posts categorized asLaborOnline

The 47 Percent, Reconsidered

by on December 1, 2012

No, this isn’t another commentary on Mitt Romney’s denunciations of the so-called “47 percent” of Americans who, according to him, freeload off the government.  Suffice it to say that his remarks – which he shared at a private campaign fundraiser and reiterated during a post-election conference call with top donors – exposed his class politics and those of mainstream American conservatism. 

Read more →

Brandworkers Fanning the Flames, Wobbly-Style

by on November 24, 2012

Often, academics research and teach about problems that need fixing without engaging with activists on the proverbial front lines.  Often, younger activists remain unaware that previous generations have fought similar struggles.  So it was with great pleasure last week that I went to a small office in a corner of Queens rarely visited by New Yorkers, let alone tourists, to speak to dozens of workers.

Read more →

Remembering Al Young, by Leon Fink & Jesse Lemisch

by on November 16, 2012

Alfred F. Young, a pioneer of the “new labor history,” noted social historian of the early American nation, and a founding editor of Labor: Studies in Working-Class History of the Americas, died on November 6, 2012 at age 87. Many know him from his passionate and original investigation of the lives of working people,

Read more →

Labor, Environmentalism, and Climate Change

by on November 15, 2012

Driving across western Pennsylvania recently, I was struck by the number of yard signs decrying President Obama’s “War on Coal.” The Appalachian coal country has swung hard to the right in recent years; whereas not long ago West Virginia was a reliably Democratic state, last week Mitt Romney carried it with 62% of the vote.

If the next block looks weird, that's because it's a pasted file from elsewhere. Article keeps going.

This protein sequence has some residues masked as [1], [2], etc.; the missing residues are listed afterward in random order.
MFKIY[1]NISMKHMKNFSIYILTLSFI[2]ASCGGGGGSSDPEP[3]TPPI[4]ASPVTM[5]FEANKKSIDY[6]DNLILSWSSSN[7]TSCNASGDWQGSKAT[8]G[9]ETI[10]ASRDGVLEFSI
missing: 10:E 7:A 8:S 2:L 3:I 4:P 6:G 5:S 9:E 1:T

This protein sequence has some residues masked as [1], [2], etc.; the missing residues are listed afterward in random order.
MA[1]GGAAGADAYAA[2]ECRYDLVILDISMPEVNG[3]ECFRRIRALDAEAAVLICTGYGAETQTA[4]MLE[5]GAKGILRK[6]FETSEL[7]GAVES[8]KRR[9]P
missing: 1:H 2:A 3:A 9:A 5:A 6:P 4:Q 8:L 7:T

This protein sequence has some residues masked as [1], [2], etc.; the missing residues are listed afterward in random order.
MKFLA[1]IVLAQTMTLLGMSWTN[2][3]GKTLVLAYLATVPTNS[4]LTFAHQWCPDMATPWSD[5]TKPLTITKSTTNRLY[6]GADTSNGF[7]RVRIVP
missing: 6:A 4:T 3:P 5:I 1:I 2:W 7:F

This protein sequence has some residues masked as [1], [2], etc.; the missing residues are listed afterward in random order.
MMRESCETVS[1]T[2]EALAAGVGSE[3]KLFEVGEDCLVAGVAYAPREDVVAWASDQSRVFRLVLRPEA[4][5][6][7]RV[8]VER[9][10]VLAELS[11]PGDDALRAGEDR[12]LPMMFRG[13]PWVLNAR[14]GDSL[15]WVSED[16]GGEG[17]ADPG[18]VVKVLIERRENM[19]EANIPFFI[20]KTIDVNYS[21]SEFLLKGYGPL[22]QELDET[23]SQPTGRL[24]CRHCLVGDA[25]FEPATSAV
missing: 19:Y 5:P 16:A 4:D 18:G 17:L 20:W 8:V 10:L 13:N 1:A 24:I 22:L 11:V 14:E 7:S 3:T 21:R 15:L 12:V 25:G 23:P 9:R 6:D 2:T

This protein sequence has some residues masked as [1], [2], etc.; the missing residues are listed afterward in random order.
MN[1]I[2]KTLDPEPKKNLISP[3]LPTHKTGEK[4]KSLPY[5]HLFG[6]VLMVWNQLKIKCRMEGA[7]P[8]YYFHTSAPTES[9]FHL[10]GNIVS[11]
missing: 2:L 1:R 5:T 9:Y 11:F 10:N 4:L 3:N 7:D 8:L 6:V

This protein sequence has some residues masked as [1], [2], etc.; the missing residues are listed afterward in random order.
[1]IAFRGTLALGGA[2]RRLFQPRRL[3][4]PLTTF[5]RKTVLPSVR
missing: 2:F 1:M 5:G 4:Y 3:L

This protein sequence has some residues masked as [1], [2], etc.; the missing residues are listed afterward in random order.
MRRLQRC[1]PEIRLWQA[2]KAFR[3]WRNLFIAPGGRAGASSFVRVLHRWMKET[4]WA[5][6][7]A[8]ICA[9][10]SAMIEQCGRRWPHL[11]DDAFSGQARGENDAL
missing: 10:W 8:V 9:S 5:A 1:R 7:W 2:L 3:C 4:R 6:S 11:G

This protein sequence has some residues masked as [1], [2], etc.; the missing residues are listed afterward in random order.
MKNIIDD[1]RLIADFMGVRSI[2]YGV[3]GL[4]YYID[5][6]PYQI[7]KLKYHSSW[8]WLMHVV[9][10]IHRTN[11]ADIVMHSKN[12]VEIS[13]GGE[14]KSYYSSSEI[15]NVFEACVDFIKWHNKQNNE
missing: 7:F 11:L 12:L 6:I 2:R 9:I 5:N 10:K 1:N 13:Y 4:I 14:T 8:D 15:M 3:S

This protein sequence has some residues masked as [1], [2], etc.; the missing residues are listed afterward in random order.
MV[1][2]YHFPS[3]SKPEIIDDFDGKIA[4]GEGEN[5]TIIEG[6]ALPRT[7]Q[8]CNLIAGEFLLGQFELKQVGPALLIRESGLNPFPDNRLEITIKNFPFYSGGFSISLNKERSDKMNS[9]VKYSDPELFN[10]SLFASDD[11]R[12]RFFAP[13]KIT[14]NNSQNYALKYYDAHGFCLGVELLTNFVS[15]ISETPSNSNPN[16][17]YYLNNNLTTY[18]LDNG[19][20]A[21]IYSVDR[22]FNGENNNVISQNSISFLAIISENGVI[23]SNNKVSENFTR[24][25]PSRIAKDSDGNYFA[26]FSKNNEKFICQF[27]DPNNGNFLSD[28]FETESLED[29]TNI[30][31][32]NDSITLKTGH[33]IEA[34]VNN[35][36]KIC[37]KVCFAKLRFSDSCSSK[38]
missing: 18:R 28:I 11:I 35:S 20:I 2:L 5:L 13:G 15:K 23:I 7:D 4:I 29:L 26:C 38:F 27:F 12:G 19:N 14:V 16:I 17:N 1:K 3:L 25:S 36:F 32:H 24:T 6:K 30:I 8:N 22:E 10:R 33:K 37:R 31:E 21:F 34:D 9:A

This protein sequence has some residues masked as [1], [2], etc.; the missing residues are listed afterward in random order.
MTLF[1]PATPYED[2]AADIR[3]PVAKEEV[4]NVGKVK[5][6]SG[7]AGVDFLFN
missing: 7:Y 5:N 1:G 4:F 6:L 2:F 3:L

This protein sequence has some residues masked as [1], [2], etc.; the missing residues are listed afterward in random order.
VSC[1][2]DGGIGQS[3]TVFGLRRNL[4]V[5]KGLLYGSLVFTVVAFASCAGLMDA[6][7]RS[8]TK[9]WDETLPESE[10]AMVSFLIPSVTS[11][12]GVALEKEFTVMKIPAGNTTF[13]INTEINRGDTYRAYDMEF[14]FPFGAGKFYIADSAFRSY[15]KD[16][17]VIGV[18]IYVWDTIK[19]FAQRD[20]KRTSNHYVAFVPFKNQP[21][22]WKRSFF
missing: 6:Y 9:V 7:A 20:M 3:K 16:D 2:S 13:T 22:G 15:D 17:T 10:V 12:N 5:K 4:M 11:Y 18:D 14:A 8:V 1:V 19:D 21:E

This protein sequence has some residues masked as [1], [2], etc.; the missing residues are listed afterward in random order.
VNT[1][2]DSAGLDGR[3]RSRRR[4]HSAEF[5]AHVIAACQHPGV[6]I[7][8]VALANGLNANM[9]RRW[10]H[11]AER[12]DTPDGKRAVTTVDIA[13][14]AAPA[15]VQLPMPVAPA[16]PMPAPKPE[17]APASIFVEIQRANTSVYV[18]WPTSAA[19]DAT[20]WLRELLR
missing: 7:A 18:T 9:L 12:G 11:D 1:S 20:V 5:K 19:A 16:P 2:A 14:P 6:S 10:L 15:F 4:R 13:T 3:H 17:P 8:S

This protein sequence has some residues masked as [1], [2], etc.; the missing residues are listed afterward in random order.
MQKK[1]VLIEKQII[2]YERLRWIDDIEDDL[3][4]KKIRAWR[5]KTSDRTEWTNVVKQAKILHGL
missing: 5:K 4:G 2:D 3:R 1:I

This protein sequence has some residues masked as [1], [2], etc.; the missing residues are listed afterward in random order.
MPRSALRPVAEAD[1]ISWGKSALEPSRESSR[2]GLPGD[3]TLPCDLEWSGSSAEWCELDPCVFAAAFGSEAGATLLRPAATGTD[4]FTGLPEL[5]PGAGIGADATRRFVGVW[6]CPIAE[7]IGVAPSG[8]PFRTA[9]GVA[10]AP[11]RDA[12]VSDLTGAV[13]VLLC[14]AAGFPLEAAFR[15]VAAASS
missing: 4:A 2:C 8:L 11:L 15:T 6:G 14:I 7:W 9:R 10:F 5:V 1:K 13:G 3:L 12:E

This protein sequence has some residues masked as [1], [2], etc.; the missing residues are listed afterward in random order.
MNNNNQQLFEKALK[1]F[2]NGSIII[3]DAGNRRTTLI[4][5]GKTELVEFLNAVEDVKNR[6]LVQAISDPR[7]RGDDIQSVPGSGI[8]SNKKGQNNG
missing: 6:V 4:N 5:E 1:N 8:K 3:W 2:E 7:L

Read more →

Labor 9.3 (Fall, 2012)

by on November 12, 2012

In This Issue

The Common Verse

  • Adam Matcho, “Why I Deserve a Raise

LAWCHA Watch

  • Shelton Stromquist, “‘Occupying’ Public Space and the Fight for Historical Memory

Contemporary Affairs

  • Jennifer Luff, “Introduction
  • Paul Adler, James Ploeser, Vasudha Desikan, Heather Booth, and Dorian Warren, “Learning from Occupy: A DC Roundtable

    This issue’s Contemporary Affairs section is a roundtable discussion of the Occupy Wall Street movement, held in Washington, DC, in December 2011.

Read more →

Haymarket on Trial: Timothy Messer-Kruse’s The Trial of Haymarket Activists

by on November 12, 2012

As a regular feature of this blog, Labor: Studies in Working-Class History of the Americas will be opening public access and dialogue about one article in its current issue. Given that November 11 (1887) was known as “Black Friday” across the globe because four Chicago anarchist labor activists were hung by the state on that date, it is supremely fitting that we feature the current Labor roundtable on Timothy Messer Kruse’s book The Trial of the Haymarket Anarchists: Terrorism and Justice in the Gilded Age.

Read more →

Claiming a Working-Class Mandate

by on November 12, 2012

The U.S. voting public faced a stark decision on November 6, 2012.  On the one hand, they weighed the benefits of a program of tax cuts for the 1%, social welfare spending cuts for the broad majority, a disingenuous obsession with deficits, racial and cultural demagoguery, and a pandering to the interests of corporate and finance capital. 

Read more →

We Are the World

by on November 9, 2012

In the heat of a presidential election, I can’t help but be one of those people. You know, the ones who forward on Samuel Jackson’s “Wake the f**k Up” video, who belly laugh at the Simpson’s parody of Romney, and who tear up at the sight of Barack Obama and Chris Christie walking through Sandy’s devastation (places friends and family call home).

Read more →

LaborOnline

by on November 9, 2012

I write with exciting news of the takeoff of LaborOnline, a new blog that will deepen and extend the content of LAWCHA’s flagship journal, Labor: Studies in Working-Class History of the Americas. As piloted by new Associate Editor Rosemary Feurer–and assisted by an all-star cast of designated blog contributors–LaborOnline will feature commentary on a host of issues, contemporary and historical, as well as “instant” dialogue and debate among readers and authors about the contents of the print journal.

Read more →